I started smoking cigarettes, and drinking alcohol in my late teens. I had a brief nine month break from both when pregnant, over ten years later. Honestly, quitting the booze without a second thought, was really easy, but quitting the fags was a real drama.
I had attempted to give up smoking hundreds of times previously, without success; once incentivised to protect the health of my baby though, I was able to do it! I still wanted to smoke, but was ‘on the smoking wagon’ for a very good reason. However, I started smoking again after the baby was born, when I realised that the incentive had gone. I didn’t care about my health, and I only smoked outdoors, so considered the baby to be protected from my passive smoke. I later, really, really, regretted going back, and spent another ten years unsuccessfully trying to quit smoking again. I wasn’t concerned about my drinking, which I considered to be ‘normal’.
I gave up smoking for good in 2010, I can’t remember the exact date, but it was during the summer when I watched my father, a huge character of our town, deteriorate with lung cancer. His old tag line was, “I could be run over by a bus tomorrow!”- he’d die of something, might as well be cigarettes, he didn’t care. I am very sad to say that he did care when his diagnosis was confirmed as untreatable and terminal. It was very difficult to witness his regret that he had ever smoked, and it finally made me understand that smoking was not a ‘lifestyle choice’; smoking cigarettes kills people! I wanted to live without fear of that diagnosis; the incentive. I had it, I quit smoking. I don’t miss smoking.
When I gave up smoking, I didn’t count the days, I didn’t read books, I didn’t go to meetings, I didn’t think about it – if I thought about smoking or not-smoking, I would want to smoke, so I ignored any thought about smoking, totally.
As soon, as I had the nicotine addiction out of my body (a hellish three days), I was free. I told everyone I had given up smoking, never accepted another fag if offered, doggedly ignored any cravings, and just didn’t ever smoke again. As soon as I had stopped, I was a non-smoker, immediately.
I gave alcohol up really easily when pregnant, maybe I did not have a ‘problem’ with it then. Maybe, since being a non-smoker, it has become more important, I don’t know. I woke up early this morning, and left everyone else in bed to come for a cup of tea. I realised that something in me has changed, with regard to drinking alcohol. The authors Allen Carr, and Jason Vale, suggest that if you can appreciate that a substance has no benefit, you will not miss it. I am giving up drinking alcohol for all of the reasons that I have discussed previously, but the most important thing is that I have the incentive to stop. Drinking alcohol, like smoking cigarettes, kills people, it’s not a lifestyle choice! I am looking forward to, and visualising myself as a healthy, and active septuagenarian.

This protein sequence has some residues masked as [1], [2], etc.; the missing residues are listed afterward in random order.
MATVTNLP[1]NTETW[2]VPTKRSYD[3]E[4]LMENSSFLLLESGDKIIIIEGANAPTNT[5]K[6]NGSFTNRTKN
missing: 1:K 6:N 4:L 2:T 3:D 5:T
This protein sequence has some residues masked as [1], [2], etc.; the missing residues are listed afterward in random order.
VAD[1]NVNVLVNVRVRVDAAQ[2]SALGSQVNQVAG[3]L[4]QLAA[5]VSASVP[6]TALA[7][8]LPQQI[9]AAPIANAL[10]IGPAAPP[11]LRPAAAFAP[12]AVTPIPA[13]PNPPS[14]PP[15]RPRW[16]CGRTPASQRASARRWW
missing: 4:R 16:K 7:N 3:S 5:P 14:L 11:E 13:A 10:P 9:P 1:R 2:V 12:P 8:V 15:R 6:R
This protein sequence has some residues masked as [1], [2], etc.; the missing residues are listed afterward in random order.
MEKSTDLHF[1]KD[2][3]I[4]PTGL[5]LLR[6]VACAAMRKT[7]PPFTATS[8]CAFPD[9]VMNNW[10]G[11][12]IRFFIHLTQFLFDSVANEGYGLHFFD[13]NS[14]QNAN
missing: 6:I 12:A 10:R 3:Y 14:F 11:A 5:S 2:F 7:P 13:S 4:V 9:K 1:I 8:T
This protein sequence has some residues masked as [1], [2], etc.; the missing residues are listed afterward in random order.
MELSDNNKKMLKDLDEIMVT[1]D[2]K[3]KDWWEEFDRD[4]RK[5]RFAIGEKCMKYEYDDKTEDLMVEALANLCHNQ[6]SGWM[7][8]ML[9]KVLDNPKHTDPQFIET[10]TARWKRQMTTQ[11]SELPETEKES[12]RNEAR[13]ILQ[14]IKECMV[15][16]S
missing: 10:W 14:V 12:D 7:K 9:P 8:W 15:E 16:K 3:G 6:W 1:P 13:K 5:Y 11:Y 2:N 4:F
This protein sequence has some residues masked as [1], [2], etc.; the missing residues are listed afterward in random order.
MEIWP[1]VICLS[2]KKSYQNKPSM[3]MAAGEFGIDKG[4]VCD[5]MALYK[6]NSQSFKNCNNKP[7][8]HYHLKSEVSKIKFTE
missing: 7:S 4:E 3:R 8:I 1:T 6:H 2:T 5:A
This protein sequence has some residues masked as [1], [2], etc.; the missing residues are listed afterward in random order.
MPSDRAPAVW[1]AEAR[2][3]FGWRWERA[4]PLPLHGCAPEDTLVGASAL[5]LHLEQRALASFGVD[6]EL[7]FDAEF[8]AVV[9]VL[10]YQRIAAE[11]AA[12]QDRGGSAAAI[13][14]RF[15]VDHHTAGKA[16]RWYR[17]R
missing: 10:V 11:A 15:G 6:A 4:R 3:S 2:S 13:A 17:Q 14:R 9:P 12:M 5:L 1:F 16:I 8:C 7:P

I have given up drinking alcohol. I am tired of thinking about alcohol, and I am tired of thinking about not drinking alcohol. Like with the smoking, it is possible that thinking about not drinking, and writing about not drinking, is perpetuating the importance of drinking, and contributing to a continued dependence on it. What does counting the days of abstinence achieve? When will I consider this addiction as beaten, no-one is going to pronounce me ‘cured’, or present me with a trophy! I do not have an illness or a disease, I should not wait for an ‘all clear’. I think counting the days without alcohol, suggests that I am ‘on the drinking wagon’, but until when? I could be counting forever!
I don’t care how long I have been a non-smoker for, I just care that I am. Similarly then, I don’t care for how long I have given up drinking, I just care that I have.
I am a non-drinker. I am a non-smoker.
Luckily, there are no other addictions! (Yet! – just kidding hopefully.)